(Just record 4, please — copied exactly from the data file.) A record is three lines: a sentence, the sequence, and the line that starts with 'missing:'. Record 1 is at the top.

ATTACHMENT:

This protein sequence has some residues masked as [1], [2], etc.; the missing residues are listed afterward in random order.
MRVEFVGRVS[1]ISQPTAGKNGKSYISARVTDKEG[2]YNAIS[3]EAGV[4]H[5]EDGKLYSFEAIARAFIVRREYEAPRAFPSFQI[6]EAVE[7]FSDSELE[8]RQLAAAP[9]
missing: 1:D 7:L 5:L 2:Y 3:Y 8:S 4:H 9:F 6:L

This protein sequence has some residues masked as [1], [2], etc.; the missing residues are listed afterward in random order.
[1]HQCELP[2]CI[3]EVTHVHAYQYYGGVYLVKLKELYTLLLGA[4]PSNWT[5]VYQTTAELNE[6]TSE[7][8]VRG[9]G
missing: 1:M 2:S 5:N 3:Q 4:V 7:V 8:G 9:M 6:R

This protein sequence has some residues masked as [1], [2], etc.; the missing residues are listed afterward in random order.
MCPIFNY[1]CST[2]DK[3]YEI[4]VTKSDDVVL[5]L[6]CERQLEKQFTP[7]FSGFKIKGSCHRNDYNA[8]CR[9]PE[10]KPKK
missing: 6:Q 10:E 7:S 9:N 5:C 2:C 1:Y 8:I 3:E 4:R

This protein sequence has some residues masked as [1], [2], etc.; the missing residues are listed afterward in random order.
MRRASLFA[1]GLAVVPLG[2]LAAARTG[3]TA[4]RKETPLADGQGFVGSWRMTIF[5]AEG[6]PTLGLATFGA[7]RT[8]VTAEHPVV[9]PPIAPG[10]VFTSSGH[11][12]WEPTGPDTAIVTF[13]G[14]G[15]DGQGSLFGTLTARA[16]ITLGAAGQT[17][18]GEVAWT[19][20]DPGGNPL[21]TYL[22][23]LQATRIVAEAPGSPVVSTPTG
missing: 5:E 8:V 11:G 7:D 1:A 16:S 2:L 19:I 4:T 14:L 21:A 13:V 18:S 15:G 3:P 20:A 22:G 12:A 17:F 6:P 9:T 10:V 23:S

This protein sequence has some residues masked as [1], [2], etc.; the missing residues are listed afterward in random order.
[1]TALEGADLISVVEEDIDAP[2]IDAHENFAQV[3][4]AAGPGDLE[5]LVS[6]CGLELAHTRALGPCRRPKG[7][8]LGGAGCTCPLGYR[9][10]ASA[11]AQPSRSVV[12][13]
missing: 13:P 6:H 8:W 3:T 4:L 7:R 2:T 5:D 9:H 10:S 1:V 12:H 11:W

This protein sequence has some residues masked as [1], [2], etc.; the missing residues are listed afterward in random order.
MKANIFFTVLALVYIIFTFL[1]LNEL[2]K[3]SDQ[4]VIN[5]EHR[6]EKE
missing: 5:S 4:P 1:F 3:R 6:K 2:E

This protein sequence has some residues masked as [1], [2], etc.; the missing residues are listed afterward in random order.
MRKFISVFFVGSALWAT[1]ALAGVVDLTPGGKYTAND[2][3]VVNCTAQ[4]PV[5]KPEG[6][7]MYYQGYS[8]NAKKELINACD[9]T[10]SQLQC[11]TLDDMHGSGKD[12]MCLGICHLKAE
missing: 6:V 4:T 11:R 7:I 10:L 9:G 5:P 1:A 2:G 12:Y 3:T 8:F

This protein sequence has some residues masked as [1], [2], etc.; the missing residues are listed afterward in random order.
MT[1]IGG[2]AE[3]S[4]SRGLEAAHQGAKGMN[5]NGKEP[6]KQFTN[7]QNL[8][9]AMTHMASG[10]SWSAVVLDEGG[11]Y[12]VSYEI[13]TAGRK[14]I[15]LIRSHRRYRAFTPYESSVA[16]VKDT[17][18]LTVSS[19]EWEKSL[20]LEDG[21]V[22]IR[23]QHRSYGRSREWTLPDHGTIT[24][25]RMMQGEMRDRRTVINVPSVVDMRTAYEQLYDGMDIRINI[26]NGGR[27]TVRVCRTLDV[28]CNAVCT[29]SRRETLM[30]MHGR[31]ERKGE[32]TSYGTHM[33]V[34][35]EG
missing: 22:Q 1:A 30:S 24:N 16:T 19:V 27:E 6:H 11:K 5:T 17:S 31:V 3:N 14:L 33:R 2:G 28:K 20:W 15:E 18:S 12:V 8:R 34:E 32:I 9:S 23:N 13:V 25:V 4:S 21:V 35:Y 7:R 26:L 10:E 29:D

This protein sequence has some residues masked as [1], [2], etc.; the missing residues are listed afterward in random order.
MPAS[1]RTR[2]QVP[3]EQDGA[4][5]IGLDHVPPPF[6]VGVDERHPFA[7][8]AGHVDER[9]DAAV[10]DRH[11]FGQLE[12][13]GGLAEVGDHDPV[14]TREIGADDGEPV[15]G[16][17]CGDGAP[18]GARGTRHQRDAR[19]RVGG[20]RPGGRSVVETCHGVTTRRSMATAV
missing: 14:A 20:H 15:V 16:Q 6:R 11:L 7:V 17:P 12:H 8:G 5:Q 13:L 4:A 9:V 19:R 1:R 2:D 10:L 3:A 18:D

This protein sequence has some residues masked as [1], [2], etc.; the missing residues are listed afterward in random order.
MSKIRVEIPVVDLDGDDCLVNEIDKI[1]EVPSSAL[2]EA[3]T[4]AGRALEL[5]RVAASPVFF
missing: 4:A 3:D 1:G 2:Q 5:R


This protein sequence has some residues masked as [1], [2], etc.; the missing residues are listed afterward in random order.
MRRASLFA[1]GLAVVPLG[2]LAAARTG[3]TA[4]RKETPLADGQGFVGSWRMTIF[5]AEG[6]PTLGLATFGA[7]RT[8]VTAEHPVV[9]PPIAPG[10]VFTSSGH[11][12]WEPTGPDTAIVTF[13]G[14]G[15]DGQGSLFGTLTARA[16]ITLGAAGQT[17][18]GEVAWT[19][20]DPGGNPL[21]TYL[22][23]LQATRIVAEAPGSPVVSTPTG
missing: 5:E 8:V 11:G 7:D 1:A 16:S 2:L 19:I 4:T 14:L 21:A 13:V 18:S 15:G 3:P 20:A 22:G 12:A 17:F 6:P 9:T 10:V 23:S